ment." The Lokal Anzleger says Prince Eltel
Frledrlch's right lung Is also affected,
and that his condition Is very serious.
IT PUZZLES RUSSIA.
Can't Understand How Conference
Can Decide Neutrality Question.
ST. PETERSBURG. Jan. 27 tf:01 P. M.)
At the Foreign Office today the Associated
Press was informed that the proposition
from Secretary Hay to submit the ques
tion of the violations of Chinese .neutral
ity to International arbitration had not
been received. The officials were rather
nonplussed at the suggestion, declaring
they could not understand how It was
possible under the present circumstances
to adjust such a question b such means.
Tombs of Medieval Queens Found.
NEW YORK, Jan. 27. Excavations, due
to the initiative of the Mayor of Alexan
dria, have resulted, cables the. Herald's
correspondent In Rome, in the discovery
of the tombs of the wives of Emperor
Frederick II, Yolanda of Jerusalem, and
Isabella d'Angleterre- The tombs are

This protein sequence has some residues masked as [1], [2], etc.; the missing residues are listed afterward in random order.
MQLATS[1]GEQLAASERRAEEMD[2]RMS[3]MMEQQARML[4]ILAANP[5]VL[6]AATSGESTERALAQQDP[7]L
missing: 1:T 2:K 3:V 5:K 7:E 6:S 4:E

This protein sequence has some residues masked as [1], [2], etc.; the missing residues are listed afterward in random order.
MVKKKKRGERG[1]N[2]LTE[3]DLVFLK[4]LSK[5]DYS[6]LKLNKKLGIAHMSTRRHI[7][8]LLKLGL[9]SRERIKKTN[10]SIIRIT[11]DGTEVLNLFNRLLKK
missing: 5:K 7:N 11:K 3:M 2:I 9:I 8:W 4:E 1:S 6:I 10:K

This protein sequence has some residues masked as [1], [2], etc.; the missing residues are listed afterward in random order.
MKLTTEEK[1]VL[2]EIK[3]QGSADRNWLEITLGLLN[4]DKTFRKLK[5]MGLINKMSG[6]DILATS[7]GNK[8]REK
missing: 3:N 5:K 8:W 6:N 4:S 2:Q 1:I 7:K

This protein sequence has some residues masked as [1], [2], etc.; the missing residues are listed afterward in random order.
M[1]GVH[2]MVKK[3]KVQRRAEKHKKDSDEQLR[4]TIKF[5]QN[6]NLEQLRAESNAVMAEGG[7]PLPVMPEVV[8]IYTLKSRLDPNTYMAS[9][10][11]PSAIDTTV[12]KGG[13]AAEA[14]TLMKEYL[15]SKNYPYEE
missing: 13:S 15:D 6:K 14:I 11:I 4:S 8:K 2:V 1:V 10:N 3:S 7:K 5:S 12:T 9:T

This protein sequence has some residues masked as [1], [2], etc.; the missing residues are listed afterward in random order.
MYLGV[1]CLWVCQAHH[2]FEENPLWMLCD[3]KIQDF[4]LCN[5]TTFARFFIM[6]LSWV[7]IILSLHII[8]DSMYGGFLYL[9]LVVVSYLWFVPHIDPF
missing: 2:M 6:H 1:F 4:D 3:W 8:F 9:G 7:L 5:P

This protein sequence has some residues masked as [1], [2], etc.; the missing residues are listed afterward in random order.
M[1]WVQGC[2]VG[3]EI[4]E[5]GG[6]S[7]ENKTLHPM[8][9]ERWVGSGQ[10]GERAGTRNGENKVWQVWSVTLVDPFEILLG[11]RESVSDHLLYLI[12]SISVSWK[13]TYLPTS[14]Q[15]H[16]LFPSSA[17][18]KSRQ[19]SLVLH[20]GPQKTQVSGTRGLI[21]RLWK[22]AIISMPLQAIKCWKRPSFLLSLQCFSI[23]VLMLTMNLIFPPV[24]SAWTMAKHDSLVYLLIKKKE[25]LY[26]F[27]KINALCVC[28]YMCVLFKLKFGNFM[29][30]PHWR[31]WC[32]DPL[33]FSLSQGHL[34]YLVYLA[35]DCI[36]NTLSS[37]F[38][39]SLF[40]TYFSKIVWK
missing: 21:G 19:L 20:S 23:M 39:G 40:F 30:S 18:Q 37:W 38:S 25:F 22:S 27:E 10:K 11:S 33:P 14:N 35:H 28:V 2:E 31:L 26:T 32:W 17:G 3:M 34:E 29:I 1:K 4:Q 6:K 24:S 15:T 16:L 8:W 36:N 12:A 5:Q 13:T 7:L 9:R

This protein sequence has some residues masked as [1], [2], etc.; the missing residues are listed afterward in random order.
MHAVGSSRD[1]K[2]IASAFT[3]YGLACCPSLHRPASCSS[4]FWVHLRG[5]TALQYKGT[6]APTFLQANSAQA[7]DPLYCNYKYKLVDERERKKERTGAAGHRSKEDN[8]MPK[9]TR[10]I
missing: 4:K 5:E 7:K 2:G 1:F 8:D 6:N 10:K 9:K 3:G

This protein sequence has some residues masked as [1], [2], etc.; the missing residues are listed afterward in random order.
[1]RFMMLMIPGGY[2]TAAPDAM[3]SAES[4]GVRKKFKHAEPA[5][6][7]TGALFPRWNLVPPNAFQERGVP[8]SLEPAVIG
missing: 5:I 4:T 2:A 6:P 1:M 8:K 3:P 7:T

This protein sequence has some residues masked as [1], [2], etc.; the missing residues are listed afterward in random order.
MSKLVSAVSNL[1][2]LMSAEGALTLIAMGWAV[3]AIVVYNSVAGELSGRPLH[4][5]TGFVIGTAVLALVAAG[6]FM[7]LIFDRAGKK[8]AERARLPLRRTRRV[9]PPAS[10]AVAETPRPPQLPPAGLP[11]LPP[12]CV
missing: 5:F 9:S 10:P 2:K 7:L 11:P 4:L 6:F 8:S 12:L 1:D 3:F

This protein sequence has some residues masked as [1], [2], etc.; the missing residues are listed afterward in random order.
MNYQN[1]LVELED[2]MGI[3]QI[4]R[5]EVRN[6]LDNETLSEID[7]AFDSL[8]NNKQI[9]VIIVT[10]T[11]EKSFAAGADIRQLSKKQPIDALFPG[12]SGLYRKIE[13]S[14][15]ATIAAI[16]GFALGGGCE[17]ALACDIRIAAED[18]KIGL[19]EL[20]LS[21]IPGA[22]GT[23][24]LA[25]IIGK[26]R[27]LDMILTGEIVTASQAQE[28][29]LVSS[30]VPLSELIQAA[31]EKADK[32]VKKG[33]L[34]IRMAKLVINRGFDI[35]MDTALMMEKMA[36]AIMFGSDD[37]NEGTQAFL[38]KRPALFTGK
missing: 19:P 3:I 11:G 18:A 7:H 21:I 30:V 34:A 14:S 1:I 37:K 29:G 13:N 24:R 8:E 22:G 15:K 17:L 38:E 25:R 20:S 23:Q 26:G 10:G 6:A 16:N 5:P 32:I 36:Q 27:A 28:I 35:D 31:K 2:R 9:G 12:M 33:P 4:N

remarkably fine examples of the art of
tho 13th century.
(Frederick H, King of Sicily, was grand
son of Frederick I Barbarossa of Ger
many, and son of the Emperor Henry VI.
Ho reigned from 1215 to 1246, when he was
deposed by his subjects.
New Cabinet In Spain.
MADRID, Jan. 27. King Alfonso has
sanctioned the following new Ministry or
ganized by Marquis Villavorde:
Premier, Marquis Villavorde: Minister
of Finance. Garcia AHx: Minister of the
Interior, Senor Bcsada: Minister of For
eign Affairs. Senor Villa Urrutla: Minis
ter of Justice. Senor Ugarte; Minister of
Instruction. Senor Lacierva: Minister of
Marine, Senor Cobuan; Minister of War,
Senor Montltlgul; Minister of Agriculture,